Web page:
How to start your own certificate authority in seconds!

Do you fall into any of the following groups? You’re a:

  • Webmaster with a few internal websites that you’d like to protect with SSL but don’t want to pay anything?
  • Sysadmin with a few internal servers, you’re sick of certificate warnings and want a quick fix?
  • [Web] developer needing to test application compatibility with HTTPS and sick of self-signed certificate warnings?
  • Security penetration tester wanting to audit a platform in a test environment over HTTPS, but no one wants to pay money because “it’s only test”.
  • Quality assurance tester needing to test an application with HTTPS but your script breaks because of self-signed certificate warnings?

The best solution is to implement your own PKI or “public key infrastructure” which good ol’ Wikipedia tells us is a “set of hardware, software, people, policies, and procedures needed to create, manage, distribute, use, store, and revoke digital certificates.” The problem with that is it’s outrageously over the top.

Solution

Take a deep breath, count to 10… then go to this website (https://www.tinycert.org/).

Trusted connectionIn literally seconds you can implement your own certificate authority (CA). For the novices; the certificate authority (CA) is much like that best friend you have who knows everyone. If they trust someone, it’s very reasonable you can trust them too. It allows websites to say “I’m trusted by” your friend, so it’s safe for you to trust me – this is when the little green lock appears. With your own CA, you decide what is trusted and who new certificates are created for.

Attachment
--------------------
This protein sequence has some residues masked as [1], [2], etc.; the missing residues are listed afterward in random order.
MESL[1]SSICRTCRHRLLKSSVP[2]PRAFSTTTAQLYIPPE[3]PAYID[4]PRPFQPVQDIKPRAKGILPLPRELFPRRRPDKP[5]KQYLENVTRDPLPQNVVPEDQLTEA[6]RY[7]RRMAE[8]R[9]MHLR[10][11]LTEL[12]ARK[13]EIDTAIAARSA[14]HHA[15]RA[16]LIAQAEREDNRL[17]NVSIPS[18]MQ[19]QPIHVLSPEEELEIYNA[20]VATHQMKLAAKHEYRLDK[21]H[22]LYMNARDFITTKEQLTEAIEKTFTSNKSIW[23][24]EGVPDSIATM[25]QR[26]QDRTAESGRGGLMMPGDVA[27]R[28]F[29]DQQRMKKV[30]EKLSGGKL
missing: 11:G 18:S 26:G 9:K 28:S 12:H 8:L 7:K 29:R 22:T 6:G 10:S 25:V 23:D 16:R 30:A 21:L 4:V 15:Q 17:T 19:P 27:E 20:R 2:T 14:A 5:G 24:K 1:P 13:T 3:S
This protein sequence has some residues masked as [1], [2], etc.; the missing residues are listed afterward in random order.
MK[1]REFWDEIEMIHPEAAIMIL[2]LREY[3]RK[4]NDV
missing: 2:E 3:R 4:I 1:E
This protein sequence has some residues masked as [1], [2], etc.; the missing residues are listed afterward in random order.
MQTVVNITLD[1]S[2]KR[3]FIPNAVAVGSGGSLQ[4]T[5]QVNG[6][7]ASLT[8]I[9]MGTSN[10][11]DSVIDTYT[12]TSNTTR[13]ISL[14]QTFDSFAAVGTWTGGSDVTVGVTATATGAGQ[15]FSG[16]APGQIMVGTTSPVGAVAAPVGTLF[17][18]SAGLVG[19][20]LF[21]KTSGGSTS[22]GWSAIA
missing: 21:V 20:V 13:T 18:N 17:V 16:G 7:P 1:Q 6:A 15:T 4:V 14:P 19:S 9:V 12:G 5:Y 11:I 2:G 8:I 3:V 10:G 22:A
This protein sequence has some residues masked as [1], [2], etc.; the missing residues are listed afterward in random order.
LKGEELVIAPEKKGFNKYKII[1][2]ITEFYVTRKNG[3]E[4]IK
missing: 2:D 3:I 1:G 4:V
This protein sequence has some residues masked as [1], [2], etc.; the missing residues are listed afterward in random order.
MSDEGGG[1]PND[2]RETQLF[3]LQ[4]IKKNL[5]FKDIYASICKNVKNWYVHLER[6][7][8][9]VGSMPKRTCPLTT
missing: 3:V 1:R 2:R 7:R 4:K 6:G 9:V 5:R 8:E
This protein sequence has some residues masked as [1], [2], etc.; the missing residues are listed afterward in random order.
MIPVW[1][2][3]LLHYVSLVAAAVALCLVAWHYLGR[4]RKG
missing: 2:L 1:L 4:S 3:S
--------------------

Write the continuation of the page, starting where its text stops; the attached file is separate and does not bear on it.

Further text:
Life members out there will respond with “you’ve always been able to do that with OpenSSL on the command line” – and they would be correct.

But here’s 11 advantages to use TinyCert over traditional options:

  1. It literally takes seconds to implement (minutes if you’re a slow typer)
  2. No technical background is required to create the CA and start issuing your own certificates
  3. You don’t need to write a script or use the command line
  4. TinyCert.org is nice and easy to remember
  5. Share the logins among colleagues for self-service certificate creation
  6. You’ll get automatic renewal emails
  7. It’s not associated with Active Directory or any of the complexity surrounding it
  8. It’s perfect for non-production platform testing
  9. No domain name, company or staff verification, no paper-work, no IT department necessary
  10. Issue certificates by a name you choose (Acme Pty. Ltd.) and for common names you need (test.acme.net)
  11. The elegance is in the simplicity.

What’s the Catch?

No catch. And it’s 100% free.

Obviously you need to do a small amount of work to add your newly created CA into the “trusted certificate authority store” on computers you’re testing on.

Detailed help on the TinyCert website describes how to add your new certificates to Apache, nginx and IIS web servers; as well as adding your CA into your computer’s certificate store. If you need anymore help for your operating system or browser, Google is your friend as always.

Why are you mentioning this?

Because all users of technology have wrongly become accustomed with sending sensitive information across networks in plain text for too long and for no good reason. The public internet has long been a dangerous place, but one we still send our kids out to play in.